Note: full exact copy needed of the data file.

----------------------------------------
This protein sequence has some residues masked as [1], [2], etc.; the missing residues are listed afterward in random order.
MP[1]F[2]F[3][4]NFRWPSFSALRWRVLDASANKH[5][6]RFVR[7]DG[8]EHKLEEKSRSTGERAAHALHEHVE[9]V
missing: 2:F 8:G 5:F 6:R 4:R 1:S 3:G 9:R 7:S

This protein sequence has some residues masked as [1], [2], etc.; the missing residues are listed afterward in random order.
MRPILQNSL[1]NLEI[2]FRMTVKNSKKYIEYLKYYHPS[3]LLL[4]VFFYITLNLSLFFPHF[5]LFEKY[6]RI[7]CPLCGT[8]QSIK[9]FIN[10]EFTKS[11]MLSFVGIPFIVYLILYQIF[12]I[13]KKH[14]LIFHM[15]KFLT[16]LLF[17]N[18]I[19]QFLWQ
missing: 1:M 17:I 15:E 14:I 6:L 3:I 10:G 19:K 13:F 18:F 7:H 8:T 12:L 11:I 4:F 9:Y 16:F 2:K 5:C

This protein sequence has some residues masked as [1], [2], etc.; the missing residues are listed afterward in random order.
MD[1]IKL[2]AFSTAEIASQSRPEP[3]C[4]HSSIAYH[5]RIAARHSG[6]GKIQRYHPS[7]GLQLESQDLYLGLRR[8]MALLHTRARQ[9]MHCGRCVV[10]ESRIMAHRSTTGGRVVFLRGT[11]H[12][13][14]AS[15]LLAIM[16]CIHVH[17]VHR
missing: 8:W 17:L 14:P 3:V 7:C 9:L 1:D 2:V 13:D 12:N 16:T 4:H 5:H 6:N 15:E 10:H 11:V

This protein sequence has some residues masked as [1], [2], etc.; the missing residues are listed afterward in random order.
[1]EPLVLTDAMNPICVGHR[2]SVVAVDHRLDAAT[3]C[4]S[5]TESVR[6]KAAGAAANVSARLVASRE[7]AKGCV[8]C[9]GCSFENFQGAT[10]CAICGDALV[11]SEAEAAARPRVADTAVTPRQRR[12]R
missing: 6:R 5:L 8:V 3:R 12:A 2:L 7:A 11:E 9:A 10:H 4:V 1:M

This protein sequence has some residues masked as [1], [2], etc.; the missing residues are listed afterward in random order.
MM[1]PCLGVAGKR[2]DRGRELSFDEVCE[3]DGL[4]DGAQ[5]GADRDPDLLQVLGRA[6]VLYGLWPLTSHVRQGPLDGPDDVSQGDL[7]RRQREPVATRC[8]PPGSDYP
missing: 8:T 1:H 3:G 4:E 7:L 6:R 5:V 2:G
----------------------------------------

This protein sequence has some residues masked as [1], [2], etc.; the missing residues are listed afterward in random order.
MP[1]F[2]F[3][4]NFRWPSFSALRWRVLDASANKH[5][6]RFVR[7]DG[8]EHKLEEKSRSTGERAAHALHEHVE[9]V
missing: 2:F 8:G 5:F 6:R 4:R 1:S 3:G 9:R 7:S

This protein sequence has some residues masked as [1], [2], etc.; the missing residues are listed afterward in random order.
MRPILQNSL[1]NLEI[2]FRMTVKNSKKYIEYLKYYHPS[3]LLL[4]VFFYITLNLSLFFPHF[5]LFEKY[6]RI[7]CPLCGT[8]QSIK[9]FIN[10]EFTKS[11]MLSFVGIPFIVYLILYQIF[12]I[13]KKH[14]LIFHM[15]KFLT[16]LLF[17]N[18]I[19]QFLWQ
missing: 1:M 17:I 15:E 14:I 6:L 3:I 10:G 19:K 13:F 18:F 7:H 8:T 12:L 11:I 4:F 9:Y 16:F 2:K 5:C

This protein sequence has some residues masked as [1], [2], etc.; the missing residues are listed afterward in random order.
MD[1]IKL[2]AFSTAEIASQSRPEP[3]C[4]HSSIAYH[5]RIAARHSG[6]GKIQRYHPS[7]GLQLESQDLYLGLRR[8]MALLHTRARQ[9]MHCGRCVV[10]ESRIMAHRSTTGGRVVFLRGT[11]H[12][13][14]AS[15]LLAIM[16]CIHVH[17]VHR
missing: 8:W 17:L 14:P 3:V 7:C 9:L 1:D 2:V 13:D 12:N 16:T 4:H 5:H 6:N 15:E 10:H 11:V

This protein sequence has some residues masked as [1], [2], etc.; the missing residues are listed afterward in random order.
[1]EPLVLTDAMNPICVGHR[2]SVVAVDHRLDAAT[3]C[4]S[5]TESVR[6]KAAGAAANVSARLVASRE[7]AKGCV[8]C[9]GCSFENFQGAT[10]CAICGDALV[11]SEAEAAARPRVADTAVTPRQRR[12]R
missing: 6:R 5:L 8:V 3:R 12:A 2:L 7:A 11:E 9:A 10:H 4:V 1:M

This protein sequence has some residues masked as [1], [2], etc.; the missing residues are listed afterward in random order.
MM[1]PCLGVAGKR[2]DRGRELSFDEVCE[3]DGL[4]DGAQ[5]GADRDPDLLQVLGRA[6]VLYGLWPLTSHVRQGPLDGPDDVSQGDL[7]RRQREPVATRC[8]PPGSDYP
missing: 8:T 1:H 3:G 4:E 7:L 6:R 5:V 2:G